Water Quality Monitoring
The Audubon Naturalist Society Water Quality Monitoring Program is one of the largest and longest-running community science programs in the country. Since the early 1990s, the program has operated throughout Montgomery County, Maryland, and in parts of the District of Columbia. We provide our data to government agencies and to others upon request. Learn more about the history of water quality monitoring at ANS.
How It Works
Teams of volunteer monitors visit stream sites in April, July, October, and optionally during the winter. They conduct habitat assessments and collect and identify “benthic macroinvertebrates,” small organisms that live in the streams. Because these organisms exhibit a range of sensitivities to pollutants and stressors, they help us determine the streams’ health. Our program is distinct in that our monitors identify aquatic insects to the taxonomic level of family. This gives us a clearer picture of aquatic diversity and stream health than more general identification practices. Our program is also unique in that monitors learn to identify the organisms in the field and then release them alive, rather than preserving them in alcohol and sending them to a lab for identification.
Each team has a designated leader who is certified in identification. New volunteers are teamed with experienced monitors at stream sites convenient to them. Our water quality classes give volunteers the information they need to monitor. See what it's like--check out the video below!
Become a Volunteer Water Quality Monitor
Before going into the field, new monitors should have a basic knowledge of macroinvertebrate identification and stream ecology, either from previous training or by attending ANS’s water quality classes. Volunteers should also be willing to commit to at least two seasons of monitoring.
Ready to join a monitoring team? Apply Today!
Reports & Data
Where We Monitor: see a map of all our community science data. Uncheck the box marked "Critter Survey" at the top left to see only Water Quality Monitoring sites.
- Check out the Conservation Blog for more news and reports from our community scientists!
- For questions about monitoring with ANS, email Cathy Wiss. For information about water quality monitoring in Northern Virginia, email Dan Schwartz with the Northern Virginia Soil and Water Conservation District.
- For information about the Chesapeake Monitoring Cooperative and bringing together volunteer data for government decision-making, click here.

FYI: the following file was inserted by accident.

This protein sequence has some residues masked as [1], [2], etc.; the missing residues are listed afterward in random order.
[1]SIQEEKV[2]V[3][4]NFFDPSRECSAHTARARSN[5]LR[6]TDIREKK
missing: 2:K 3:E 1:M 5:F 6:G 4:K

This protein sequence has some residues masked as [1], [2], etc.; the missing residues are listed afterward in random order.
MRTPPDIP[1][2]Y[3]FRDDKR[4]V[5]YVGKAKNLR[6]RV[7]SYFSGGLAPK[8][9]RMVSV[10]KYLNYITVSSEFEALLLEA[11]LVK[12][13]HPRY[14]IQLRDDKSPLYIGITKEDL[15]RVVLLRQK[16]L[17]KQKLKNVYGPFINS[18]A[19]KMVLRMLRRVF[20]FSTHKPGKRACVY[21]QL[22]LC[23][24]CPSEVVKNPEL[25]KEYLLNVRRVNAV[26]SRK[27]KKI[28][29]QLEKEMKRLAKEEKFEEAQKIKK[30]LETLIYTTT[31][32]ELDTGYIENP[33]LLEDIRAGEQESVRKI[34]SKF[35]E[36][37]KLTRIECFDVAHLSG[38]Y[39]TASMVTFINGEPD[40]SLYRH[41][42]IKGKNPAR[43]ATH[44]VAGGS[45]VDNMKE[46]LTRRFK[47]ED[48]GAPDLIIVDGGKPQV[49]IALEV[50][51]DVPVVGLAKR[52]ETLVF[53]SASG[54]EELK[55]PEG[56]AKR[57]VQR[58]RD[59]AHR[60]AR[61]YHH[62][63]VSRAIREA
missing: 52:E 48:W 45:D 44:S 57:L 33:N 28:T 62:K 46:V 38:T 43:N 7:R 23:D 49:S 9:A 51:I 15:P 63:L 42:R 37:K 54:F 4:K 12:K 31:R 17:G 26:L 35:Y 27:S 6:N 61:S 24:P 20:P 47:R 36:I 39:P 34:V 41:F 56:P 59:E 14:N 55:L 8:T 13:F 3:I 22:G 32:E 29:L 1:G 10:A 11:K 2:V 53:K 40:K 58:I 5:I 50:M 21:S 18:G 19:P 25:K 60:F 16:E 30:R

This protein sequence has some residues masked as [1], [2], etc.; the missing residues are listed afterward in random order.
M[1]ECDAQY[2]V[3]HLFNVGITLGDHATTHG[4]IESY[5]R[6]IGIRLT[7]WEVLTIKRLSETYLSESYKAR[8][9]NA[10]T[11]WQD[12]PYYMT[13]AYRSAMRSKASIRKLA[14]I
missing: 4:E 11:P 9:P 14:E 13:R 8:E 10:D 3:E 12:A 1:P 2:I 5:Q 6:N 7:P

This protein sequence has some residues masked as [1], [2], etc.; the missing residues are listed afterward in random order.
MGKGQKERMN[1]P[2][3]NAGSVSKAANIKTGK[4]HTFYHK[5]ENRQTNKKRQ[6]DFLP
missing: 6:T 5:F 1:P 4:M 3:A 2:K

Stream Science Classes
Stream Science at ANS
Learn from the experts: study stream science in our introductory classes, and you just might be inspired to become a stream monitor yourself! Our advanced classes are perfect for those interested in deepening their knowledge about biological stream monitoring and are taught by our Maryland Biological Stream Survey-certified instructor Cathy Wiss.
Registration & Fee Information
Registration required: click here to register online. The classes are open to anyone 10 years and older. Except for Macro ID Review & Quiz, prices for all classes are $15 Members/$25 non-members (plus a $1 non-refundable registration fee per class); waivers are available for existing monitors and students earning SSL credit—email email@example.com for details.
See below for upcoming classes. Typically we teach our Introductory series twice each year, in spring & fall, and our Advanced series (required for ANS volunteer team leaders) January - March.
Resources for Volunteer Monitors
Are you an ANS or partner organization community-scientist who monitors regional streams? Here are some useful links to brush up on your protocols, download and print data forms, and more:
Macroinvertebrate Collection Forms
- ANS Benthos Taxonomic Listing Form v5-2019 (complete every visit)
- Instructions on how to conduct a stream habitat rapid bioassessment (long file w color photos)
- MCDEP Riffle-Run Habitat Assessment Form (complete every visit)
- Instructions for Summer Habitat Data Sheet (July)
- Summer Habitat Data Sheet (complete in July)
- Instructions for Spring Habitat Data Sheet (April)
- Spring Habitat Data Sheet v9-2017 (complete in April)
Program Scientific Resources
Are you interested in how we ensure the integrity of our data and calculate our stream health scores? Read up on the fundamentals behind our program:
- Quality Assurance/ Quality Control Plan
- Calculating an Index of Biological Integrity (IBI) for Maryland Streams: The family-level calculations for a Benthic Index of Biological Integrity (BIBI) are described on pp 27-34.